3. Government Officials Access, Locate, and Use Their Brains with Regards to Debt Ceiling

Yellen came right out and said it yesterday - a default would be catastrophic.

I would have bet a good portion of my life savings that the government was going to make a giant fuss out of raising the debt ceiling, ala the crap-burger they fed to the markets in October of 2013. As a matter of fact, I just wrote about what I thought was going to happen in a recent article on volatility:

First, the debt ceiling is approaching yet again - and there's no doubt in my mind that the boobs in our government on both sides of the aisle are going to find a way to turn it into a travesty of some sort - before eventually sorting it out the days before we default. We get this same story every time we have a debt ceiling issue: the deadline approaches, the government makes fools out of themselves, the markets get skittish. Then, at the last minute, some pork laden bill gets pushed through to handle it and the markets rally.

Yesterday, I nearly spit out my daily "sharpener" (read: excuse to drink at 2PM) when I read on the CNBC crawl that a deal was going to get done, sans any kind of attachments:

A divided U.S. House voted Tuesday to let the government borrow enough money to pay its bills for the next year, sending the measure to the Senate in an effort by Republican leaders to avoid another politically damaging legislative impasse over spending.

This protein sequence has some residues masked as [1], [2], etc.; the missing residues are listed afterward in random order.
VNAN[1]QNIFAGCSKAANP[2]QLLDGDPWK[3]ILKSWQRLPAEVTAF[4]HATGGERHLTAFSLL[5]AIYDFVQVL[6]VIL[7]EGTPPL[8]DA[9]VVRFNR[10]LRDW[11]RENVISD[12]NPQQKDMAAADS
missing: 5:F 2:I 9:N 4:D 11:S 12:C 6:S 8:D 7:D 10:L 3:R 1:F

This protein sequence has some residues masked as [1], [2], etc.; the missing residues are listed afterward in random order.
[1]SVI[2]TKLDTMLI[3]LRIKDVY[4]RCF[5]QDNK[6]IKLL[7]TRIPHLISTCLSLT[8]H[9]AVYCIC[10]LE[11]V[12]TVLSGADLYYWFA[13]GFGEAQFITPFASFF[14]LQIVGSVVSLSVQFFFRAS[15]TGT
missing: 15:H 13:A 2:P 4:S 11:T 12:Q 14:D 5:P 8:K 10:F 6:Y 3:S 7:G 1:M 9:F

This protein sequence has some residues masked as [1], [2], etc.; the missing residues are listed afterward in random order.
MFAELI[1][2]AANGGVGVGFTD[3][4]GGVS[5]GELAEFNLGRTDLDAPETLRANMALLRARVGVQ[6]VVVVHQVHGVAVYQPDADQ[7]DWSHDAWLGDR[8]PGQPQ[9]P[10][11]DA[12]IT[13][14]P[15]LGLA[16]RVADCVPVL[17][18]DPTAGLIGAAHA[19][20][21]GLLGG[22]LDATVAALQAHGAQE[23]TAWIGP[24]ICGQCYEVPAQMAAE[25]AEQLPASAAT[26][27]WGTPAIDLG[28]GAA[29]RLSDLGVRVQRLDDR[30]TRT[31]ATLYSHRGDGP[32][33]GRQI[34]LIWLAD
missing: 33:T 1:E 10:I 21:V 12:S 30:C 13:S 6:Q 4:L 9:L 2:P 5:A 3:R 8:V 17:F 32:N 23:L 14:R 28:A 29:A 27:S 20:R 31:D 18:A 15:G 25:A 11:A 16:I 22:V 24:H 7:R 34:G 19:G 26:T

In the 221-201 vote, less than three dozen of the majority House Republicans joined almost all of the chamber's 200 Democrats to pass the proposal increasing the debt ceiling that lacked any deficit-reduction provisions sought by the GOP's conservative wing.

The vote followed a reversal in strategy by Republican House Speaker John Boehner after he and other leaders pushed the night before to attach a provision repealing cuts to military pensions to the debt limit measure.

President Barack Obama and Democrats rejected any negotiation on what they called the responsibility of Congress to maintain the full faith and credit of the United States by ensuring sufficient borrowing authority to meet all obligations.

Unbelievable. Could this be a sign that both sides of the aisle are tired of making asses out of themselves? Embarrassed by the shutdown? Likely not, but who cares - as long as this deal gets done.


Although the futures on Wednesday morning aren't showing us any type of noticeable strength, these three items are likely to give the market a shot in the back that it needs to stay bullish. As someone who bought the dips over the last few weeks, I'm extremely happy to see these three things all happening in unison.

With plenty of cash still on the sidelines (savings vs. equities), there's plenty of buying power that can still be exercised.

I maintain my outlook of 3-7% growth for the year.

Best of luck to all investors.

Disclosure: I am long AA, F, GM, SODA. I wrote this article myself, and it expresses my own opinions. I am not receiving compensation for it (other than from Seeking Alpha). I have no business relationship with any company whose stock is mentioned in this article.